Girl-with-glassesGlasses for children

Your child may need to see the Optometrist either in the High Street or at the hospital.  The Optometrist will examine your child’s eyes to find out if they need glasses.

The Optometrist will carry out a series of tests using a light and special lenses or equipment and may have to change the lighting in the room for some of the tests.  Following the assessment with the Optometrist, they will issue a prescription for glasses, if required.

The prescription can then be used to shop around for a pair of frames that your child will like to wear before the glasses can be made with the correct lenses and adjusted to make sure they fit well on your child’s face.

Why does my little boy/girl need glasses?

First, our eyes takes/transports information of the world to the brain, that makes sense of the information. This is so that we can understand and make sense of what we are seeing. Click The Visual System, to read more.
Some children need glasses so that the visual system can develop normally and allow the vision to get stronger wearing glasses.

How long does my child need to wear glasses?

Your child will be given a regular eye test to monitor the strength of vision of each eye, ensure that the glasses fit properly and update the lenses. If your child has long-sightedness, depending on the degree, it could potentially mean that he/she may need to wear glasses for some time and may be discontinued once the optimal strength of vision has been reached.

If you child has been diagnosed with short-sightedness, this usually increases with age and glasses will always need to be worn.

Regular visits with your optician will check that the glasses fit properly and adjust the frames. If your child is very young, you may have to visit your optician frequently to adjust or repair them.

Does my child need to wear glasses all the time?

The answer is usually yes, unless the health professional (the consultant, orthoptist or optometrist) has advised otherwise. The school/nursery may request that the glasses be removed during P.E at school, swimming or at playtimes. Please seek advice from your health professional. If your child struggles to see without the glasses, they should be wearing them all the time.

How do you know my child needs glasses?

Your child will have a vision test (compatible to his/her age group) to record the strength of each eye. The test will be carried out by a fully qualified health professional and each eye will be given a score. If there is concern about your child’s vision, they will be seen by the Optometrist who will measure the eye for glasses using special lenses. It may mean that your child may be diagnosed with long-sightedness (hypermetropia/hyperopia) or short-sightedness (myopia) or astigmatism (front of the eye is rugby ball shaped). It could be a combination of, for example, hypermetropia and astigmatism.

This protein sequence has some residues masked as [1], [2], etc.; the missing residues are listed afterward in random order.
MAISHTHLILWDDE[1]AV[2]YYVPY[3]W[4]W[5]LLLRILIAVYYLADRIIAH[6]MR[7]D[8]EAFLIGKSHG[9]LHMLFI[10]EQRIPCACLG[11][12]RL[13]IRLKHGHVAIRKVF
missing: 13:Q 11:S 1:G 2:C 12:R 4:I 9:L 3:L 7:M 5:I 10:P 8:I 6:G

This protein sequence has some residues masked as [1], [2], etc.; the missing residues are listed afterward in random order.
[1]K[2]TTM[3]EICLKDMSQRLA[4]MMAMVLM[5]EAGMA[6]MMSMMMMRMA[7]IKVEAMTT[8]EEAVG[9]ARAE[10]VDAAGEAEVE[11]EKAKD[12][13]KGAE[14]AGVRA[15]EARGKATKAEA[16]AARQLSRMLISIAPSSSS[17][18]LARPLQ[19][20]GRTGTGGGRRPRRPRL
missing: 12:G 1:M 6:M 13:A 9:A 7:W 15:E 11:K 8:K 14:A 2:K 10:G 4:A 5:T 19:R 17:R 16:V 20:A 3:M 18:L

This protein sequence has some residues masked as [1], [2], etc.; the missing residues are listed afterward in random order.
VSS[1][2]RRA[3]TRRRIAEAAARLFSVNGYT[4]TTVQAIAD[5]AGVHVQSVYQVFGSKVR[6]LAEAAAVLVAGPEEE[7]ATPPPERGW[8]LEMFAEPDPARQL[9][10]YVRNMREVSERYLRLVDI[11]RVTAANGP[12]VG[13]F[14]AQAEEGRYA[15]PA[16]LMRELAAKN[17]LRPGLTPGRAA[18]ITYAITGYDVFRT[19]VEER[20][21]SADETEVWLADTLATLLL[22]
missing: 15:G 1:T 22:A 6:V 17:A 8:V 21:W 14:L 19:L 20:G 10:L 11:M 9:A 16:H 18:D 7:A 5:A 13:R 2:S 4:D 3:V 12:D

After the test, your child will be given a prescription for the lenses and your child can choose his/her own favourite frames. Your child will be seen regularly by the health professional to ensure the strength of the glasses, remain at their optical optimal strength and to update the prescription. The optician will also ensure that the glasses are fitting properly; after all, your child is still growing. This can be variable from every 6 months or every year.

In a nutshell, if your child needs glasses it is imperative to correct the vision and make it stronger and for the brain to develop normally.

My child does not want to wear the glasses, what should I do?

It takes a while for your child to adjust to wearing their new glasses. It is worth persevering and they should settle into them. In some cases, the glasses may make the vision worse in the beginning. Keep persevering. Don’t worry, with persistence, your child will adjust into them.

If your child is still complaining that they cannot see with them, please seek advice from your doctor, orthoptist or optometrist. It may mean that you will have to battle through some tears and we understand that it may be difficult but you will get through it. If you notice that, your child is peaking over the glasses it will take longer for your child to adjust into them.

It is important that you monitor your child when he/she is wearing to make sure that they are looking through the lens with their new cool glasses. Sometimes giving rewards or treats usually engages them into their treatment.